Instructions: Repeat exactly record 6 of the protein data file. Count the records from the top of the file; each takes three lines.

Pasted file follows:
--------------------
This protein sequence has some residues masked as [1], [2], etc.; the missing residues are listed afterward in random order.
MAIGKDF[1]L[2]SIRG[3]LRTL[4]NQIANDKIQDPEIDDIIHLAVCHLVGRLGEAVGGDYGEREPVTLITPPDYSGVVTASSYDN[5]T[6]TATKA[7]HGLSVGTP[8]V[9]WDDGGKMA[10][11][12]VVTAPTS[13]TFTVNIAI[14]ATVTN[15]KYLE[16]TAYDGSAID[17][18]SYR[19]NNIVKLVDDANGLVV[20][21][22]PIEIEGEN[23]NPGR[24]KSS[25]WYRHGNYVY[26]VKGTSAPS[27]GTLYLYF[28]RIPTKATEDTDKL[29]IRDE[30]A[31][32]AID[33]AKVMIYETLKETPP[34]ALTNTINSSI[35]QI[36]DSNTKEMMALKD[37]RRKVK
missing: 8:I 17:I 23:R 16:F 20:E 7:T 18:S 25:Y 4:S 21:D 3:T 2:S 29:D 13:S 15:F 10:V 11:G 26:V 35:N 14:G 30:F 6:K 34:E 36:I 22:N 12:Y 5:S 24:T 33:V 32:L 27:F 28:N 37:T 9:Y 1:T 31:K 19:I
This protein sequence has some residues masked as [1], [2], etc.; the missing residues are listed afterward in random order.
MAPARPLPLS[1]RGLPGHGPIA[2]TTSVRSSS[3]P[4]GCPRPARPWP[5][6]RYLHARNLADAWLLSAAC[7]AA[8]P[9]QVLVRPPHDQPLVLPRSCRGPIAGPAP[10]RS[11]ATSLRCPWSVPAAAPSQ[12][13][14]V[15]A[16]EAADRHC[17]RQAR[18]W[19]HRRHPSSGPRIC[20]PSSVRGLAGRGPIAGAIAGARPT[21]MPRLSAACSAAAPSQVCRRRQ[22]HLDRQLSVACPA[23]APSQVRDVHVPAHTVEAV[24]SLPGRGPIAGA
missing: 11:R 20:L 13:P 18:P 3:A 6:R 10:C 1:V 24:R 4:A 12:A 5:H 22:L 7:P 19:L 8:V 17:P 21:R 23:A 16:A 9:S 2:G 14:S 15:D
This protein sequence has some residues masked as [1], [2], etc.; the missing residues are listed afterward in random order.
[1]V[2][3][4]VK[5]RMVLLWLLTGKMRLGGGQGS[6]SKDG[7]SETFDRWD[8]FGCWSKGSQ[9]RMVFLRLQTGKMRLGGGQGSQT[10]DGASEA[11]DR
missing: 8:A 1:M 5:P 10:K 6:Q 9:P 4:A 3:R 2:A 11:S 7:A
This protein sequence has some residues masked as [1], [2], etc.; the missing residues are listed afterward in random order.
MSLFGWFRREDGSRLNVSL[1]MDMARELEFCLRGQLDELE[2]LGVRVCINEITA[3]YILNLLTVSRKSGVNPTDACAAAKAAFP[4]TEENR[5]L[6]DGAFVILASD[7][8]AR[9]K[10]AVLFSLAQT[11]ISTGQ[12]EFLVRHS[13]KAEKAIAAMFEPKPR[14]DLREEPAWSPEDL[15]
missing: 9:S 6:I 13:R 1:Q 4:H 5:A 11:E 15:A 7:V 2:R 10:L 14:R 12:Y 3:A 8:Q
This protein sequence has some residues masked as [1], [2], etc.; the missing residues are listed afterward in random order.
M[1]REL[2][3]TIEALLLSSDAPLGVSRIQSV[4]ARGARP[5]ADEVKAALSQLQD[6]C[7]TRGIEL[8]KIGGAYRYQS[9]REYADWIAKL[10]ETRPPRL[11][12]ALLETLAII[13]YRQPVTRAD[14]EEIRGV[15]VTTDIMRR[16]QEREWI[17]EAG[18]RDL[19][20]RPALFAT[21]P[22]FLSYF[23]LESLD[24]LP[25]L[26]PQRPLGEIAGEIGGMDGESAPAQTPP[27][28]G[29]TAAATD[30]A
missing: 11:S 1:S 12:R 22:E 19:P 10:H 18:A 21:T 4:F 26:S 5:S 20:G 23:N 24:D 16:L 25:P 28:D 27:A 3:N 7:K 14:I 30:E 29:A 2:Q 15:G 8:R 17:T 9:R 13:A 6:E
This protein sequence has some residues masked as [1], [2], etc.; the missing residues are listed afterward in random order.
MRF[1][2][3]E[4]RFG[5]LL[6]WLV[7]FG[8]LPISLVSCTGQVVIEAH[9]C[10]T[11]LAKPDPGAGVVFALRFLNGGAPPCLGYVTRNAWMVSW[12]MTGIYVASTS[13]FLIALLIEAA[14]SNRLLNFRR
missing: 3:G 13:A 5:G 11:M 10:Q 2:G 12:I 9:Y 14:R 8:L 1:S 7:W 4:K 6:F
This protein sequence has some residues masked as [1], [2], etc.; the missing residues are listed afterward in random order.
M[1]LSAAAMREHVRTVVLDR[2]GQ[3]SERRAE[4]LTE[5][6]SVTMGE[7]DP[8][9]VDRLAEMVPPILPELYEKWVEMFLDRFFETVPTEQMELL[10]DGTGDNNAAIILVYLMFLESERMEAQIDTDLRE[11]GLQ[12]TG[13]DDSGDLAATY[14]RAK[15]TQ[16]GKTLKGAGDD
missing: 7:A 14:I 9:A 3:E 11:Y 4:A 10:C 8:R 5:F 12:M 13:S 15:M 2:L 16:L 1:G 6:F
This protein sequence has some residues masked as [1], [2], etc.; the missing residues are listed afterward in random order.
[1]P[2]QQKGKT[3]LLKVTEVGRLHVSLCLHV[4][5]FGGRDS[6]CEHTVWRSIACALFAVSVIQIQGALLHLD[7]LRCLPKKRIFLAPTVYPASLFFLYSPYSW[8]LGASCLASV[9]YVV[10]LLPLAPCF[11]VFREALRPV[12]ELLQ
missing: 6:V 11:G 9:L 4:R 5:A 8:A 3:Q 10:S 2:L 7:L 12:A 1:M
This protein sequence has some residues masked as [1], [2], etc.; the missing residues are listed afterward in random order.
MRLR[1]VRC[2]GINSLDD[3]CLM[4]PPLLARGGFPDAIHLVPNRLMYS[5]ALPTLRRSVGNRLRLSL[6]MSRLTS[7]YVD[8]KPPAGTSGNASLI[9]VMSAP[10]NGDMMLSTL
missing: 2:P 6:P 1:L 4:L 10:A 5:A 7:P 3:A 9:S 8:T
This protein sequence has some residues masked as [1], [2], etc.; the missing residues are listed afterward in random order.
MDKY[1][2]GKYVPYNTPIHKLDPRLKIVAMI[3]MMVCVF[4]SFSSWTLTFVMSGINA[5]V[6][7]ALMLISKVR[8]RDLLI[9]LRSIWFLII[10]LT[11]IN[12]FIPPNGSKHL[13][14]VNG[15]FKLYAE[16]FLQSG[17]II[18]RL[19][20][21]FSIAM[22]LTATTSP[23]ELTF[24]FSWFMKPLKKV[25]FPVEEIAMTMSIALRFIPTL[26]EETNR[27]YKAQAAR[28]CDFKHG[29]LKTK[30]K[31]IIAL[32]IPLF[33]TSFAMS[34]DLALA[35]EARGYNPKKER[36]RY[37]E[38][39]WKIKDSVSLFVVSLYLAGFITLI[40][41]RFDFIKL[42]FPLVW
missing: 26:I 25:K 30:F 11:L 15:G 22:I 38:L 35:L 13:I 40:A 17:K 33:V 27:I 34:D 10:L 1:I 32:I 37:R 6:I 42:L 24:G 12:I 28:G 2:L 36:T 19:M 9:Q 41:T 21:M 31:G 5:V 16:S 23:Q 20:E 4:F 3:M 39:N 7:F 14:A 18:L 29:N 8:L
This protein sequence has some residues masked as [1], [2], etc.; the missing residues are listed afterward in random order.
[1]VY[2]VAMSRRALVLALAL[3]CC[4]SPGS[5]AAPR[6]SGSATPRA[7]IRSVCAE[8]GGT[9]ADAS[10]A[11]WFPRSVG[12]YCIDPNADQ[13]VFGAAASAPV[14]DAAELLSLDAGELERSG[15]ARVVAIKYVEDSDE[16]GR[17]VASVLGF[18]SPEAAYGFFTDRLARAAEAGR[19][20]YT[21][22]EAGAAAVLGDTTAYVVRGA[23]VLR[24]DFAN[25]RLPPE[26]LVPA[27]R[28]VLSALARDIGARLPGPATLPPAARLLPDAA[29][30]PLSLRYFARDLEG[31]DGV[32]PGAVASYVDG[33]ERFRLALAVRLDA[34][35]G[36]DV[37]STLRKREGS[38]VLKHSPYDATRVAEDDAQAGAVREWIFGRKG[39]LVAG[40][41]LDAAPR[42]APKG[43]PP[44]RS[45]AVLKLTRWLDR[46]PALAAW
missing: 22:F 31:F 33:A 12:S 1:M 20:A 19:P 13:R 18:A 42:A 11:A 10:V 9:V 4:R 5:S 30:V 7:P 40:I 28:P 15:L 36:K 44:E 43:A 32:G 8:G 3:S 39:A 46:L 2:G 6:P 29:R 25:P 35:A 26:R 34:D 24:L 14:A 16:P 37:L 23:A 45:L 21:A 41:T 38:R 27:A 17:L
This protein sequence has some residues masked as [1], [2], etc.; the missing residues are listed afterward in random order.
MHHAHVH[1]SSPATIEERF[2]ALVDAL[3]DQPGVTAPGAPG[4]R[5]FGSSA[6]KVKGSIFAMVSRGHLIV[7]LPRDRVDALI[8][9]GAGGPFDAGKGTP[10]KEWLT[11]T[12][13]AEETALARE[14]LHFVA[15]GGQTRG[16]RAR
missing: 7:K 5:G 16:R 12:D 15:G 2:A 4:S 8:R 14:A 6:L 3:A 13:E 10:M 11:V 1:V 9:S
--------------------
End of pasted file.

This protein sequence has some residues masked as [1], [2], etc.; the missing residues are listed afterward in random order.
MRF[1][2][3]E[4]RFG[5]LL[6]WLV[7]FG[8]LPISLVSCTGQVVIEAH[9]C[10]T[11]LAKPDPGAGVVFALRFLNGGAPPCLGYVTRNAWMVSW[12]MTGIYVASTS[13]FLIALLIEAA[14]SNRLLNFRR
missing: 3:G 13:A 5:G 11:M 10:Q 2:G 12:I 9:Y 14:R 8:L 1:S 7:W 4:K 6:F